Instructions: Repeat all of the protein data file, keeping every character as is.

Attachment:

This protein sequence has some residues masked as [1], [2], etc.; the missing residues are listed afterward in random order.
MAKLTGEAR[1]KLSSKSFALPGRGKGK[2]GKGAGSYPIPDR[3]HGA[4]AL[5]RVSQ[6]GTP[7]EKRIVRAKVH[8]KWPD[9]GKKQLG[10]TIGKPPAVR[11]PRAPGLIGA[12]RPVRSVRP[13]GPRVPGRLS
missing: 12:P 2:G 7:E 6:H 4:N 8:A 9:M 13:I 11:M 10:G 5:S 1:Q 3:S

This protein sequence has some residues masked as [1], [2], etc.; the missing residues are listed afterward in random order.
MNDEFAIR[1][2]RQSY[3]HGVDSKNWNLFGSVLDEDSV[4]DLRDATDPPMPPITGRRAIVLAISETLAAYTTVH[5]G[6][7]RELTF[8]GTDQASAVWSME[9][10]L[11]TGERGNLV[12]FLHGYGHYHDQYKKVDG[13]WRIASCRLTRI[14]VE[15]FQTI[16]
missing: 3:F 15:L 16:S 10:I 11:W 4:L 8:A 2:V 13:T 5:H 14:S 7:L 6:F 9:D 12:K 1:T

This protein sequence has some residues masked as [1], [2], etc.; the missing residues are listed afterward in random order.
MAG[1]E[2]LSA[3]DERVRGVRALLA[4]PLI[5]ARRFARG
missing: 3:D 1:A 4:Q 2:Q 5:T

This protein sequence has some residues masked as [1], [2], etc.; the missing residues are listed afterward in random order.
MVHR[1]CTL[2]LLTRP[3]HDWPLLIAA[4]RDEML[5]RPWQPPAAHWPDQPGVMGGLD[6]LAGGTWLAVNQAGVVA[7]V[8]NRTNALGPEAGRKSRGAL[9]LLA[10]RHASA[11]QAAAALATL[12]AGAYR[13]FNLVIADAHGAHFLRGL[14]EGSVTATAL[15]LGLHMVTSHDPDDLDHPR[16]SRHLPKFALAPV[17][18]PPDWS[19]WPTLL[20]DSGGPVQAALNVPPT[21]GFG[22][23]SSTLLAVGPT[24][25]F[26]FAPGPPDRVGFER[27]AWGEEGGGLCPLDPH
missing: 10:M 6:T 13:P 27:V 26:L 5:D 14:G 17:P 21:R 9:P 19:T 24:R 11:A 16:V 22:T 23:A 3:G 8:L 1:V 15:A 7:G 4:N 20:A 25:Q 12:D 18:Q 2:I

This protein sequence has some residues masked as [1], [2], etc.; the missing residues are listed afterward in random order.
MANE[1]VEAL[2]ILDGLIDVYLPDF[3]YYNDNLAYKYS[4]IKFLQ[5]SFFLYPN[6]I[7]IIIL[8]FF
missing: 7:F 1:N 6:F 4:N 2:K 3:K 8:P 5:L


This protein sequence has some residues masked as [1], [2], etc.; the missing residues are listed afterward in random order.
MAKLTGEAR[1]KLSSKSFALPGRGKGK[2]GKGAGSYPIPDR[3]HGA[4]AL[5]RVSQ[6]GTP[7]EKRIVRAKVH[8]KWPD[9]GKKQLG[10]TIGKPPAVR[11]PRAPGLIGA[12]RPVRSVRP[13]GPRVPGRLS
missing: 12:P 2:G 7:E 6:H 4:N 8:A 9:M 13:I 11:M 10:G 5:S 1:Q 3:S

This protein sequence has some residues masked as [1], [2], etc.; the missing residues are listed afterward in random order.
MNDEFAIR[1][2]RQSY[3]HGVDSKNWNLFGSVLDEDSV[4]DLRDATDPPMPPITGRRAIVLAISETLAAYTTVH[5]G[6][7]RELTF[8]GTDQASAVWSME[9][10]L[11]TGERGNLV[12]FLHGYGHYHDQYKKVDG[13]WRIASCRLTRI[14]VE[15]FQTI[16]
missing: 3:F 15:L 16:S 10:I 11:W 4:L 8:A 2:V 13:T 5:H 14:S 7:L 6:F 9:D 12:K 1:T

This protein sequence has some residues masked as [1], [2], etc.; the missing residues are listed afterward in random order.
MAG[1]E[2]LSA[3]DERVRGVRALLA[4]PLI[5]ARRFARG
missing: 3:D 1:A 4:Q 2:Q 5:T

This protein sequence has some residues masked as [1], [2], etc.; the missing residues are listed afterward in random order.
MVHR[1]CTL[2]LLTRP[3]HDWPLLIAA[4]RDEML[5]RPWQPPAAHWPDQPGVMGGLD[6]LAGGTWLAVNQAGVVA[7]V[8]NRTNALGPEAGRKSRGAL[9]LLA[10]RHASA[11]QAAAALATL[12]AGAYR[13]FNLVIADAHGAHFLRGL[14]EGSVTATAL[15]LGLHMVTSHDPDDLDHPR[16]SRHLPKFALAPV[17][18]PPDWS[19]WPTLL[20]DSGGPVQAALNVPPT[21]GFG[22][23]SSTLLAVGPT[24][25]F[26]FAPGPPDRVGFER[27]AWGEEGGGLCPLDPH
missing: 10:M 6:T 13:P 27:V 26:L 5:D 14:G 17:P 21:R 9:P 19:T 24:R 11:A 16:V 22:T 23:A 3:G 8:L 1:V 15:A 7:G 4:N 20:A 25:Q 12:D 18:Q 2:I

This protein sequence has some residues masked as [1], [2], etc.; the missing residues are listed afterward in random order.
MANE[1]VEAL[2]ILDGLIDVYLPDF[3]YYNDNLAYKYS[4]IKFLQ[5]SFFLYPN[6]I[7]IIIL[8]FF
missing: 7:F 1:N 6:F 4:N 2:K 3:K 8:P 5:L